Bulgaria’s foreign affairs ministry has set resuming dialogue with North Macedonia and restoring trust between the two states as its top priority, Foreign Minister Svetlan Stoev said on May 25 when presenting his team.
Relations between the neighbouring states have worsened dramatically after Bulgaria blocked the start of EU accession negotiations with North Macedonia in December.
Bulgaria’s caretaker government took office on May 12 and said it has no authority to cancel the ban imposed by the previous cabinet on the start of talks between the EU and North Macedonia. However, the country has been under significant international pressure to find a compromise.
“We are opened for dialogue,” Stoev said.
He added that the goal is to achieve sustainable and irreversible results in restoring the trust between the two states.
"What is needed in our relations is, on the one hand, consistency and, on the other hand, a constructive attitude in the bilateral dialogue. The goal is to achieve sustainable and irreversible results in restoring trust between the two countries," said Stoev, according to a foreign ministry statement.
Bulgaria blocked the EU membership negotiations with Skopje as it wants North Macedonia to accept that the Macedonian language is a Bulgarian dialect and that the Macedonian nation was artificially created in 1944, and to admit that there is no Macedonian minority in Bulgaria. It also insists on the rewriting of history textbooks.
Earlier in May, Sofia rejected the EU proposal for solving the dispute with North Macedonia and opening a way for the Balkan country to start EU accession talks, saying that there is nothing new in the document.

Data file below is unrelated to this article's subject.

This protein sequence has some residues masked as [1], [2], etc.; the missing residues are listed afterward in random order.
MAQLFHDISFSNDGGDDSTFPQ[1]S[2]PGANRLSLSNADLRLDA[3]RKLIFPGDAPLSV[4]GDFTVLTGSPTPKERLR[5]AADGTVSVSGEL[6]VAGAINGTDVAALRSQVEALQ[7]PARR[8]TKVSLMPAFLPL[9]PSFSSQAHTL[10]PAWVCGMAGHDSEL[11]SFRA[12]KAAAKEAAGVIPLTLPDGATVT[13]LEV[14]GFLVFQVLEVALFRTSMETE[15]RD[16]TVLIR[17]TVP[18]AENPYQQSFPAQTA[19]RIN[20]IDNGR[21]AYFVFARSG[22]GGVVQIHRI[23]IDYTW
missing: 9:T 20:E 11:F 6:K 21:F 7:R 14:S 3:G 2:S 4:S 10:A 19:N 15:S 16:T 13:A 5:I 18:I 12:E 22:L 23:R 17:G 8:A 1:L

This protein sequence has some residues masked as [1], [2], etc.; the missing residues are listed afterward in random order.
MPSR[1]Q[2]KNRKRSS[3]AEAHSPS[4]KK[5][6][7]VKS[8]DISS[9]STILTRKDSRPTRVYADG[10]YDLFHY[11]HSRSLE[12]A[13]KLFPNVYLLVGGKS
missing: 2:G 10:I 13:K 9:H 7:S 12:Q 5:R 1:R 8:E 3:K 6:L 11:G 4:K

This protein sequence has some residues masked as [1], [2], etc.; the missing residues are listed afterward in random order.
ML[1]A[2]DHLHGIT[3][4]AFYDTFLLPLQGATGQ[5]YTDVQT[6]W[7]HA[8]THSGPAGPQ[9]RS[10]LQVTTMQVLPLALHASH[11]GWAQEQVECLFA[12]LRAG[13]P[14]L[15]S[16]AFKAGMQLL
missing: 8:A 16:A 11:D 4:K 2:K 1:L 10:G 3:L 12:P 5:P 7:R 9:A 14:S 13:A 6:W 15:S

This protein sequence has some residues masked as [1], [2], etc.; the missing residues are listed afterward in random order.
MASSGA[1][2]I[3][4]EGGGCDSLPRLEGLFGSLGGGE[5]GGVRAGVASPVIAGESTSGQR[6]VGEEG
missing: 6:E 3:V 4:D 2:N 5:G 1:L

In another sign of warming relations, the presidents of both countries, North Macedonia’s head of state Stevo Pendarovski and his Bulgarian peer Rumen Radev, will visit Rome together on May 27 to pay homage to apostles St. Cyril and Methodius. They will lay wreaths at Santa Maria Maggiore Basilica where Pope Adrian II blessed the books and alphabet created by the two brothers.
However, a statement from Russian diplomats to mark the celebrations of the Day of Saints Cyril and Methodius risked stirring the conflict between Bulgaria and North Macedonia.
The Russian embassy in Skopje congratulated North Macedonia on the holiday in a tweet quoting President Vladimir Putin.
“We congratulate the brotherly Macedonian people the Day of Saints Cyril and Methodius, which is celebrated as a national holiday. Today in Russia is a solemn day — the Day of Slavic Literacy, the literacy that came to us from the Macedonian land — Vladimir Putin,” the embassy said.
The Russian embassy added another tweet saying that “It is impossible to overestimate the importance of Saints Cyril and Methodius for the development of the Slavic languages, including Russian and Macedonian. It is difficult to imagine many of the greatest treasures of the world literature without the alphabet we use thanks to the Thessalonian brothers.”
Saints Cyril and Methodius are credited with creating the first Slavic alphabet, known as Glagolitic, in the 9th century. The missionaries Cyril and Methodius were born in Thessaloniki, formerly known as Solun, which is now in Greece but was once Macedonian territory. They were sanctified in Rome in the 19th century.
Bulgarian MEP Angel Dzhambazki reacted with harsh words to the Russian embassy tweet.
“This is one of your most disgraceful falsifications and the most pathetic. Literacy and Orthodoxy came to Russia from Bulgaria and this is a fact. The Macedonian alphabet was created together with the Macedonian nation in Moscow in 1945,” he wrote in response to the Russian tweet.
The incident gave rise to speculation that Moscow could be trying to reignite the conflict between Sofia and Skopje with the aim of preventing North Macedonia progressing towards EU membership.